Sen. Begich Presses VAWA Protections for Alaska Natives

Sen. Mark Begich (D-Alaska) recently discussed his pending Safe Families and Villages legislation, as well as a clean Carcieri legislative fix.

Having just chaired a portion of a recent hearing of the Senate Committee on Indian Affairs, Sen. Mark Begich spoke to Indian Country Today Media Network for an interview focused on his pending Safe Families and Villages legislation, as well as the recently introduced clean Carcieri legislative fix.

Thank you for doing another interview, senator. The last time we talked, you mentioned the need for a hearing focused on strengthening the Violence Against Women Act (VAWA) to include jurisdictional provisions for Alaska Native tribes. That hearing, which you co-chaired April 2, highlighted yours and Sen. Lisa Murkowski’s (R-Alaska) Safe Families and Villages legislation, and your desire to repeal Section 910 of VAWA, which excludes Alaska Natives from the VAWA jurisdiction provisions granted by Congress last year to tribes in the lower 48 states. Please explain your desire to repeal Section 910.

RELATED: Sen. Begich Speaks Out on Indian & Alaska Native Concerns

What 910 really does is prevent the Alaska Native community from having full criminal prosecution regarding any crimes that may occur within what we consider tribal land. It also does not allow us to have equal type of law enforcement that reservation tribes do. When someone comes onto reservation land [in the lower 48 states], and they commit a crime on that land as a Native or non-Native, they can still go through a prosecution process. With us, that can’t happen. It really is a problem. We have tribal courts that exist with cooperation and agreement from the state, but they have very limited capacity.

The VAWA with the increased jurisdiction provisions for tribes in the lower 48 just passed Congress just last year with 910 in there. Why was 910 included in that legislation at all?

We attempted to try to get it out, but we did not have agreement, honestly, within our [federal] delegation on this. I’m a very strong supporter of tribal rights and tribal responsibility and self-determination. I’ve always been that way—it’s not a newfound belief since coming to the Senate. I think in a lot of ways I couldn’t get agreement. I knew if it was put in there the way it was written, Section 910, that we would see a backlash from within our Alaska Native communities. And that is what is happening. I wish we could have taken it out, but we also had the state of Alaska being totally against taking that section out of there. They wanted that section. I know they lobbied members of the [Senate Committee on Indian Affairs] when the bill was being reviewed, and they were able to prevail on the idea that 910 was needed so as not to interfere with states’ rights. I wasn’t on the committee at that time. If I was on the committee at that time, I would have done everything I could to prevent that section from being added in there.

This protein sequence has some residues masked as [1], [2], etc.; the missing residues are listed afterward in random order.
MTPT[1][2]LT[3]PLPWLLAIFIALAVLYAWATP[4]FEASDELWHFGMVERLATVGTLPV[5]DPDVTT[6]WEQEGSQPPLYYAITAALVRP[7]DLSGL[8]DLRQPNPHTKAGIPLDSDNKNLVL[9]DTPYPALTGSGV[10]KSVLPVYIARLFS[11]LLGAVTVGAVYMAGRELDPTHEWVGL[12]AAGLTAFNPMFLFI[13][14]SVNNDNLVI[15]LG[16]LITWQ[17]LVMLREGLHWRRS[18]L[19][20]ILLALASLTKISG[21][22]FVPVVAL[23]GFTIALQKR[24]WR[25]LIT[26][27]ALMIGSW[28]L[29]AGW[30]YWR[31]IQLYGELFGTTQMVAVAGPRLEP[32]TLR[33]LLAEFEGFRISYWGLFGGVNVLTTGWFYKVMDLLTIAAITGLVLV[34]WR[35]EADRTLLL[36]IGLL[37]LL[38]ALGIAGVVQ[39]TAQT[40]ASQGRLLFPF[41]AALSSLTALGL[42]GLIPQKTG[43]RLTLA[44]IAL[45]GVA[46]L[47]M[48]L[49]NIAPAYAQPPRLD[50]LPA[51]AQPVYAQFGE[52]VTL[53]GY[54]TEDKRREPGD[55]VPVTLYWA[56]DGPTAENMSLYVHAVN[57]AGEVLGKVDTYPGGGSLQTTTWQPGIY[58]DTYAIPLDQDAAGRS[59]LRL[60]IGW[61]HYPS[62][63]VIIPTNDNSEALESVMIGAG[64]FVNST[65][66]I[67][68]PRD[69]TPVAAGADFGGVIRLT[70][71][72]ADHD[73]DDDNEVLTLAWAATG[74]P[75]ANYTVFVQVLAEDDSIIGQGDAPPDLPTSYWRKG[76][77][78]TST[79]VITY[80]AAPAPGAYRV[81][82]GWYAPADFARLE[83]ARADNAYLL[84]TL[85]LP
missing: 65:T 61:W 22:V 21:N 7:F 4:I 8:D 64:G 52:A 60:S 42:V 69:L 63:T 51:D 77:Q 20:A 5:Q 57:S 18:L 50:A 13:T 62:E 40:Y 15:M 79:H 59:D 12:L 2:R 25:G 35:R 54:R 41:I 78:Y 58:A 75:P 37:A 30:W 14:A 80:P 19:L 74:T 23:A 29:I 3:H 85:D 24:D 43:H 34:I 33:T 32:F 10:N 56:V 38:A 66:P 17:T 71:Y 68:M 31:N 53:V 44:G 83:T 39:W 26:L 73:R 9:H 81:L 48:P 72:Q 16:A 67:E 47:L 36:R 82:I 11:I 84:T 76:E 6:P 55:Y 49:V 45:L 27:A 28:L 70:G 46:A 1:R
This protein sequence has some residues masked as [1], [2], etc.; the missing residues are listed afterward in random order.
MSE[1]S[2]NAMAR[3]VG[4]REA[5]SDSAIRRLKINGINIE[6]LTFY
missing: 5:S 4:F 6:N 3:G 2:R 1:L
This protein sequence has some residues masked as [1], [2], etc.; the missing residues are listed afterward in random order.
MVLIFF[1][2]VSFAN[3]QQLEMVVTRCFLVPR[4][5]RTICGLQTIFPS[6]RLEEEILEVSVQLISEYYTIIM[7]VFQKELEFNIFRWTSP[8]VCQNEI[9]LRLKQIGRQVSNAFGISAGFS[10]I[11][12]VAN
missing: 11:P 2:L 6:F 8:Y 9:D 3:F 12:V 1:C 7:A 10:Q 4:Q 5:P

Is Sen. Murkowski, part of your Alaska delegation, on board with getting rid of 910?

Yes. She’s agreed to that. We had a lot of discussion after the bill passed. She felt the conversation from the Alaska Native community really moved her to accept this as an important piece.

How about Rep. Don Young (R-Alaska) on the House side—has he weighed in on the idea of repealing 910?

He has not to me. That does not mean that his staff and my staff aren’t talking. But I haven’t heard a problem here yet.

Beyond repealing 910, it’s clear that Alaska Native tribal advocates want amendments added to your bill that would increase and enhance Alaska Native tribal jurisdiction over non-tribal offenders. You were supportive during the hearing of adding those kinds of amendments, but is that going to be easy?

It’s not going to be easy, but I will tell you, the Alaska Federation of Natives and a group called the Tanana Chiefs Conference have created a tribal law project that encourages jurisdiction for tribes to implement tribal law and order issues. We know that non-tribal member perpetrators are a problem for tribes in Alaska, yet tribes have no jurisdiction. I’m not sure how far we will get with this. The good news is there are more folks getting aware of this issue. Sen. [Heidi] Heitkamp [D-N.D.], as you heard during the hearing, was not aware, really, of what was going on in Alaska on these issues. And now she is willing to work with us in any way she can to make our legislation have the same impact as the increased tribal jurisdiction in the lower 48.